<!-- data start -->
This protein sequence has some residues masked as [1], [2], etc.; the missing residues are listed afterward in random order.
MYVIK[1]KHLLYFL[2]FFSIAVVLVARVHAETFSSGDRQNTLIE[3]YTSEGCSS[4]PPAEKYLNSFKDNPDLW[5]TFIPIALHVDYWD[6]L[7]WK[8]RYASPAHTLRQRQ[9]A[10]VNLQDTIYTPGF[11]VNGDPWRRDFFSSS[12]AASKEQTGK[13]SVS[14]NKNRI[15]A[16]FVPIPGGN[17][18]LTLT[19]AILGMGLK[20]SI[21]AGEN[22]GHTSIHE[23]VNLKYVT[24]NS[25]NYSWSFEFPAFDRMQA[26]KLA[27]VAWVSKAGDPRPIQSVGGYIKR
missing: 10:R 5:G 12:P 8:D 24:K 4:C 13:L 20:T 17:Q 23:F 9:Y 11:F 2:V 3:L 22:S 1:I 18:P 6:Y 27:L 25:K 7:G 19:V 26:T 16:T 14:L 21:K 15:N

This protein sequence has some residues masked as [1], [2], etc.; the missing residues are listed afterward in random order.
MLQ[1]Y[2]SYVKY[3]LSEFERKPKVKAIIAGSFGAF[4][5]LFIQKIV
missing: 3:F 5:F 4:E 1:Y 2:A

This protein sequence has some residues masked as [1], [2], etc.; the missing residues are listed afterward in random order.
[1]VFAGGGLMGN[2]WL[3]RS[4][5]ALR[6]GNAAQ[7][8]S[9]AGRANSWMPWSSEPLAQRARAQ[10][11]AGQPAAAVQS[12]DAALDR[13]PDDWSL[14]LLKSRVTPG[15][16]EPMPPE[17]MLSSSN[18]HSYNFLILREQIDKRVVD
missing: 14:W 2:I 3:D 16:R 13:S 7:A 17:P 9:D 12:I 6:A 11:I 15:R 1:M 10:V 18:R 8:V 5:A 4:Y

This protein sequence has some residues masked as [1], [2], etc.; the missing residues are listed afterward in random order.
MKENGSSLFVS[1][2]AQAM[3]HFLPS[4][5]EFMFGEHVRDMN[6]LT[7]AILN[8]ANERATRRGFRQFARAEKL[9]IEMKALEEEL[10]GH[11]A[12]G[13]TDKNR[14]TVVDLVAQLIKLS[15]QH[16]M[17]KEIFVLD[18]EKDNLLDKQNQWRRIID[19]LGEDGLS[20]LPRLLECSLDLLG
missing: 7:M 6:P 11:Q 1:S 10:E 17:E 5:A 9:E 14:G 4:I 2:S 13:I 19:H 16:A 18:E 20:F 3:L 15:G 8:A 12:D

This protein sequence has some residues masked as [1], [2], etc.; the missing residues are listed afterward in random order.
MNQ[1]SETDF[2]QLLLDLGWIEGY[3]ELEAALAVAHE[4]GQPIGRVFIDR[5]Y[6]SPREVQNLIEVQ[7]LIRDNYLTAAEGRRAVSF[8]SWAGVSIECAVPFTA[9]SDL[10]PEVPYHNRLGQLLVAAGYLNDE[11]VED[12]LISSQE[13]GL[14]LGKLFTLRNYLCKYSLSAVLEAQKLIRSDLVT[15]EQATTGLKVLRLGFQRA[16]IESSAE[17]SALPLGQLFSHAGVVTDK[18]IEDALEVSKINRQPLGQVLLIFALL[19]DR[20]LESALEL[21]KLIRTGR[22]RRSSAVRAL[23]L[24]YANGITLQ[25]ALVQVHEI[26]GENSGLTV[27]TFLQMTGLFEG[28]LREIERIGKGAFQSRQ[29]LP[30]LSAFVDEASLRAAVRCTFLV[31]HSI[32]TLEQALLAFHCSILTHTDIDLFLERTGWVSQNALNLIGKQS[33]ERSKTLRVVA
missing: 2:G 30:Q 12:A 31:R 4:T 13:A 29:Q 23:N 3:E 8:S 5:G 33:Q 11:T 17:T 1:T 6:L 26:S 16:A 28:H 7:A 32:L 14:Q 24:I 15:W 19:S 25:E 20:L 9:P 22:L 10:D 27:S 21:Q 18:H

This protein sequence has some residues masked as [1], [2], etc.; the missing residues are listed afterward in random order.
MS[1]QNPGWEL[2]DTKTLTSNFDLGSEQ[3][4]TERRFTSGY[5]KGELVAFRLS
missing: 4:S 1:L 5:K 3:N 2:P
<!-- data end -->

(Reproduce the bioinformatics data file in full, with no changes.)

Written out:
This protein sequence has some residues masked as [1], [2], etc.; the missing residues are listed afterward in random order.
MYVIK[1]KHLLYFL[2]FFSIAVVLVARVHAETFSSGDRQNTLIE[3]YTSEGCSS[4]PPAEKYLNSFKDNPDLW[5]TFIPIALHVDYWD[6]L[7]WK[8]RYASPAHTLRQRQ[9]A[10]VNLQDTIYTPGF[11]VNGDPWRRDFFSSS[12]AASKEQTGK[13]SVS[14]NKNRI[15]A[16]FVPIPGGN[17][18]LTLT[19]AILGMGLK[20]SI[21]AGEN[22]GHTSIHE[23]VNLKYVT[24]NS[25]NYSWSFEFPAFDRMQA[26]KLA[27]VAWVSKAGDPRPIQSVGGYIKR
missing: 10:R 5:G 12:P 8:D 24:K 4:C 13:L 20:T 17:Q 23:F 9:Y 11:F 2:V 3:L 22:S 1:I 18:P 6:Y 27:L 25:K 7:G 19:V 26:T 16:T 14:L 21:K 15:N

This protein sequence has some residues masked as [1], [2], etc.; the missing residues are listed afterward in random order.
MLQ[1]Y[2]SYVKY[3]LSEFERKPKVKAIIAGSFGAF[4][5]LFIQKIV
missing: 3:F 5:F 4:E 1:Y 2:A

This protein sequence has some residues masked as [1], [2], etc.; the missing residues are listed afterward in random order.
[1]VFAGGGLMGN[2]WL[3]RS[4][5]ALR[6]GNAAQ[7][8]S[9]AGRANSWMPWSSEPLAQRARAQ[10][11]AGQPAAAVQS[12]DAALDR[13]PDDWSL[14]LLKSRVTPG[15][16]EPMPPE[17]MLSSSN[18]HSYNFLILREQIDKRVVD
missing: 14:W 2:I 3:D 16:R 13:S 7:A 17:P 9:D 12:I 6:A 11:I 15:R 1:M 10:V 18:R 8:V 5:A 4:Y

This protein sequence has some residues masked as [1], [2], etc.; the missing residues are listed afterward in random order.
MKENGSSLFVS[1][2]AQAM[3]HFLPS[4][5]EFMFGEHVRDMN[6]LT[7]AILN[8]ANERATRRGFRQFARAEKL[9]IEMKALEEEL[10]GH[11]A[12]G[13]TDKNR[14]TVVDLVAQLIKLS[15]QH[16]M[17]KEIFVLD[18]EKDNLLDKQNQWRRIID[19]LGEDGLS[20]LPRLLECSLDLLG
missing: 7:M 6:P 11:Q 1:S 10:E 17:E 5:A 9:E 14:G 4:I 2:S 13:I 19:H 16:A 18:E 20:F 3:L 15:G 8:A 12:D

This protein sequence has some residues masked as [1], [2], etc.; the missing residues are listed afterward in random order.
MNQ[1]SETDF[2]QLLLDLGWIEGY[3]ELEAALAVAHE[4]GQPIGRVFIDR[5]Y[6]SPREVQNLIEVQ[7]LIRDNYLTAAEGRRAVSF[8]SWAGVSIECAVPFTA[9]SDL[10]PEVPYHNRLGQLLVAAGYLNDE[11]VED[12]LISSQE[13]GL[14]LGKLFTLRNYLCKYSLSAVLEAQKLIRSDLVT[15]EQATTGLKVLRLGFQRA[16]IESSAE[17]SALPLGQLFSHAGVVTDK[18]IEDALEVSKINRQPLGQVLLIFALL[19]DR[20]LESALEL[21]KLIRTGR[22]RRSSAVRAL[23]L[24]YANGITLQ[25]ALVQVHEI[26]GENSGLTV[27]TFLQMTGLFEG[28]LREIERIGKGAFQSRQ[29]LP[30]LSAFVDEASLRAAVRCTFLV[31]HSI[32]TLEQALLAFHCSILTHTDIDLFLERTGWVSQNALNLIGKQS[33]ERSKTLRVVA
missing: 2:G 30:Q 12:A 31:R 4:T 13:A 29:Q 23:N 3:E 8:S 5:G 33:Q 11:T 17:T 1:T 6:L 26:S 16:A 28:H 7:A 32:L 14:Q 24:I 15:W 19:S 25:E 20:L 9:P 22:L 10:D 27:S 21:Q 18:H

This protein sequence has some residues masked as [1], [2], etc.; the missing residues are listed afterward in random order.
MS[1]QNPGWEL[2]DTKTLTSNFDLGSEQ[3][4]TERRFTSGY[5]KGELVAFRLS
missing: 4:S 1:L 5:K 3:N 2:P